"British farming is among the most efficient in Europe but there is really nothing here to reward that,” she said in a statement. "Instead, old-fashioned market intervention is back in a big way, potentially taking us back to the bad old days of butter mountains and wine lakes."
"The CAP of the future will be fundamentally different and the dependency culture of the past is now a thing of the past. We have managed to ensure better environmental protection and avoid double funding. The MFF-related issues are still open, as Council did not have a mandate to negotiate on them, but these will be finalised once the EU's new long-term budget is approved," said Portuguese MEP Luis Manuel Capoulas Santos (S&D), rapporteur for direct payments and rural development.
“This is an historic moment for young farmers,” said Joris Baecke, president of the European Council of Young Farmers. “The mandatory nature of the young farmer scheme in the direct payments dossier means that every single young farmer starting out in the EU agricultural sector will get additional support. This will prove crucial in addressing an age problem which is affecting every single one of the 27 – soon-to-be 28 – EU member states.”
Gerd Sonnleitner, president of the Copa famers organisation, said: “I am pleased to see that EU sugar production quotas will be extended slightly, but it is not for long enough. It will give producers a bit of time to adjust and ensure a stable sugar market as well as maintaining growth an employment in EU rural areas. The EU agri-food sector ensures 26 million jobs mostly in rural areas and it is a key driver for their economies, with knock-on effects in other sectors. This is crucial in the current economic climate.”
“But some elements of the deal run counter to the objectives of the CAP,” Sonnleitner said. “In particular,we oppose any transfers of funds from the first to the second pillar of the CAP. The first pillar of the CAP will be more important than ever if the EU is to ensure food security, stability and sustainability.”
Christian Pees, president of Cogeca, the farm cooperatives organisation, praised provisions in the CAP agreement to strengthen producers organisations. But he said that with farmers faced with support cuts of over 30% in some regions of the EU, “I seriously regret that the EU did not grasp the opportunity to strengthen farmers’ economic position so that they can meet future challenges. I am also disappointed that more was not done to ensure green growth: measures which benefit the environment at the same time as maintaining production capacity, resource efficiency and employment. Efficient measures to manage the market to reduce extreme volatility on agricultural markets are also needed. In addition, distortions of competition in the single market and the CAP must be avoided.”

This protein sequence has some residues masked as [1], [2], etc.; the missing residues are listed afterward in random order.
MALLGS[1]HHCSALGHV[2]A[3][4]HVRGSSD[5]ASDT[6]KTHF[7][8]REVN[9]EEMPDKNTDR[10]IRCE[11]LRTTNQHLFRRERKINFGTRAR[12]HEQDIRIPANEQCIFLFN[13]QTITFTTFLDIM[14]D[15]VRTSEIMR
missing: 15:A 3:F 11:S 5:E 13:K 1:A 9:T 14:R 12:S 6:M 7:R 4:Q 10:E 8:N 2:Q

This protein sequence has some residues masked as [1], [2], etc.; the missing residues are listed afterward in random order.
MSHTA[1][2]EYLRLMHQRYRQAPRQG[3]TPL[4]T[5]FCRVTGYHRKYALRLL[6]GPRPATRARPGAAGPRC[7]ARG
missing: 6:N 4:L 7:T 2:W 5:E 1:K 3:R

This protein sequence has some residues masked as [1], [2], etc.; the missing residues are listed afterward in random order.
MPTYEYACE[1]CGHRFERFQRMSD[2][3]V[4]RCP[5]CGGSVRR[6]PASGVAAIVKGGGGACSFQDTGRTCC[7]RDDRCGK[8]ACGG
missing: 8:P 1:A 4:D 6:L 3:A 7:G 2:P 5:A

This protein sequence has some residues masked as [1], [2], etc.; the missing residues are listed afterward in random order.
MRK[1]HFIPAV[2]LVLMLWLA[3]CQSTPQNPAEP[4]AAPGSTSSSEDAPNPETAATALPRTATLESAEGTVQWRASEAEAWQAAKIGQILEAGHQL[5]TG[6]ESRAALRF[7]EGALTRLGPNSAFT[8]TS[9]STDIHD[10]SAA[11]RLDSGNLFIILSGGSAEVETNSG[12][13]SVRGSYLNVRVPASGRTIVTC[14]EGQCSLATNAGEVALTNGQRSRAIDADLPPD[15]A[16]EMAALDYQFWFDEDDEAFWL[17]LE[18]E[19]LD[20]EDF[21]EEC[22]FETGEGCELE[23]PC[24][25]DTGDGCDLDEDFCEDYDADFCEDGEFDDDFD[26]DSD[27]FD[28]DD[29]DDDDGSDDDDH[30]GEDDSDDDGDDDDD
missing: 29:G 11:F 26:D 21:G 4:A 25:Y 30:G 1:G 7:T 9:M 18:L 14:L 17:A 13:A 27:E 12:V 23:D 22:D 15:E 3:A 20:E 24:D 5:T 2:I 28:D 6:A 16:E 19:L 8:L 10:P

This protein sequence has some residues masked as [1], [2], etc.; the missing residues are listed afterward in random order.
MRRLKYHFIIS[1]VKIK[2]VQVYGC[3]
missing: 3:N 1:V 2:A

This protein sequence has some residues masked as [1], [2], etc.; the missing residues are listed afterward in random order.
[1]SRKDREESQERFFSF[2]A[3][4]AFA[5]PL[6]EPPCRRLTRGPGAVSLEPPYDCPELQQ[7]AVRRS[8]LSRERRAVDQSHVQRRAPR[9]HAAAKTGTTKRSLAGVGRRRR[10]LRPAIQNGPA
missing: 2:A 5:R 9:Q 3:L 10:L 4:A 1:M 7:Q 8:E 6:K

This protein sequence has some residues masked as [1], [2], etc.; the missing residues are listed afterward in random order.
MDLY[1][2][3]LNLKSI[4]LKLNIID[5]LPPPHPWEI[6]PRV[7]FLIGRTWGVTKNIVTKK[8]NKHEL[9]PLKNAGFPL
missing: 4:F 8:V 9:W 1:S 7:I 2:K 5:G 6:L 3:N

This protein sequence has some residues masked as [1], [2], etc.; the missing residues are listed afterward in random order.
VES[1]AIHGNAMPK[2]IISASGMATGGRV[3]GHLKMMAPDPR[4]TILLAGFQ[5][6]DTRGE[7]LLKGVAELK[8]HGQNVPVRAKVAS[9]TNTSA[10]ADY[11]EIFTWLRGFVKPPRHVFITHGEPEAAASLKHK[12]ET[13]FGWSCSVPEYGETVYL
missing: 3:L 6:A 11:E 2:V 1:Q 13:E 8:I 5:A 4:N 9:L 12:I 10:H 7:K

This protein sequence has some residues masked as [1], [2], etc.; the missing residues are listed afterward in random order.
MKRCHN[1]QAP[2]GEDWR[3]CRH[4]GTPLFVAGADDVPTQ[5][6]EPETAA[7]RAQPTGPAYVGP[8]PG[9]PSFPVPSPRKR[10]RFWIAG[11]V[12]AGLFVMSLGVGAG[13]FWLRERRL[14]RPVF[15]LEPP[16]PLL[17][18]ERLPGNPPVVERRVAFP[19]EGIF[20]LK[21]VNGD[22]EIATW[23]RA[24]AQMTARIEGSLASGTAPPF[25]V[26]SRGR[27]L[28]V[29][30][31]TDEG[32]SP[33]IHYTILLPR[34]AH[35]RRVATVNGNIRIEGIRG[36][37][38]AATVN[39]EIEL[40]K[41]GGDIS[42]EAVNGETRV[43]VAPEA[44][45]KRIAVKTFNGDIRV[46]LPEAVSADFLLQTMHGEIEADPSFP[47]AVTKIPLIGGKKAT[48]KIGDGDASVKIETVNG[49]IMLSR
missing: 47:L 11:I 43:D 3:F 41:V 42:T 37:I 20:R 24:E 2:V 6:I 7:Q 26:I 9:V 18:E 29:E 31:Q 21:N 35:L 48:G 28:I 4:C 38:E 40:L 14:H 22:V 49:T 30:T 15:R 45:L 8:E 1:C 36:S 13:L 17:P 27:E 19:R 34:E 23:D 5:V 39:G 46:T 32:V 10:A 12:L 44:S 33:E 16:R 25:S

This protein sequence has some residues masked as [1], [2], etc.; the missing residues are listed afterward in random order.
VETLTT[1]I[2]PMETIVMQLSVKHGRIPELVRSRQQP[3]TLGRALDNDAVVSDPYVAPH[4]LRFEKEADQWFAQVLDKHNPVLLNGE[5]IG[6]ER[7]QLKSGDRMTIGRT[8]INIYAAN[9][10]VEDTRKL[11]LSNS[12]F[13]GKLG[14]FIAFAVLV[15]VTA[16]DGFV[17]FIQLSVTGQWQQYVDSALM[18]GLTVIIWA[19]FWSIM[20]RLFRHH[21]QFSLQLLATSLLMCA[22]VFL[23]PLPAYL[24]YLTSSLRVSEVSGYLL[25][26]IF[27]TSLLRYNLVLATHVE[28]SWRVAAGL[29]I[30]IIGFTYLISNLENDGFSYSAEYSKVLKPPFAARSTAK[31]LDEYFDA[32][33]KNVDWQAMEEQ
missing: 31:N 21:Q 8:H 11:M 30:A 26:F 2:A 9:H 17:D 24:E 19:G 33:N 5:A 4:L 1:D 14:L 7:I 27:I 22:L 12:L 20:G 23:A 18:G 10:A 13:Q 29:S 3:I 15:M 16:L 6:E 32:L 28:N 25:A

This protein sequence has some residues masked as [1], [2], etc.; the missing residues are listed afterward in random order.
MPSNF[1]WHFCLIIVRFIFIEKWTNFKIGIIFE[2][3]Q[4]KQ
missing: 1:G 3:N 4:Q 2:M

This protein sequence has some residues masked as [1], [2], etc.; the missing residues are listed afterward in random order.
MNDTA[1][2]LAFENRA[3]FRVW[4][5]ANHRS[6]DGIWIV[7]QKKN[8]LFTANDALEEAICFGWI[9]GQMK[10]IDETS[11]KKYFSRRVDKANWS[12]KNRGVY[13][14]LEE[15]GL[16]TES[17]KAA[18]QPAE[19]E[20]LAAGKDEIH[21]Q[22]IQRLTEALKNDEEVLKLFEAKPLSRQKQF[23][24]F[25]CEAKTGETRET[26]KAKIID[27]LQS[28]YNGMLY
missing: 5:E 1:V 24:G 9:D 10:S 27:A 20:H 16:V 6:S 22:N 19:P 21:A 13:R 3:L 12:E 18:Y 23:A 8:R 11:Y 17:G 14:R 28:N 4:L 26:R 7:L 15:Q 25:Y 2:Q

The European federation of origin wines (EFOW) welcomed the deal.
Riccardo Ricci Curbastro, president of the organisation, said: "The agreement reached today on the future CAP is great news for the wine sector in Europe. It provides us with new development opportunities that will allow us to contribute even more to the economy of our regions and to the trade balance of the EU. We would like to sincerely thank all those involved in this difficult negotiation: members of the European Parliament who have supported us since the beginning of the discussion on planting rights, in particular Michel Dantin and Paolo De Castro, the ministers of the wine producing countries who have defended the regulation but also Commissioner [Dacian] Ciolo?, who was able to meet the wine sector’s demands by opening a constructive discussion which lead to this historic agreement. "
About 70% of CAP spending goes to direct payments for farmers, 20% of the budget is spent on rural development measures, and the remainder is handed out as export subsidies to food companies. France, Germany, Spain, Italy and Britain are the biggest beneficiaries.
In October 2011, the European Commission proposed overhauling the CAP, suggesting to shift a greater part of the funding to the EU's newer member states from Central Europe.
The Commission's CAP proposals also placed a greater emphasis on environmental measures, with up to 30% of the funding granted to farmers who diversify production, rotate their land or maintain permanent pastures. Twenty-one months after those proposals were unveiled, negotiators finally reached a deal on 26 June for the 2014-2020 CAP.
- 2014-2020: Next phase of the CAP
- CAP Reform: An explanation of the main elements
- The Common Agricultural Policy after 2013 [FR] [DE]
- European Commission: Regulation on the financing, management and monitoring of the Common Agricultural Policy [FR]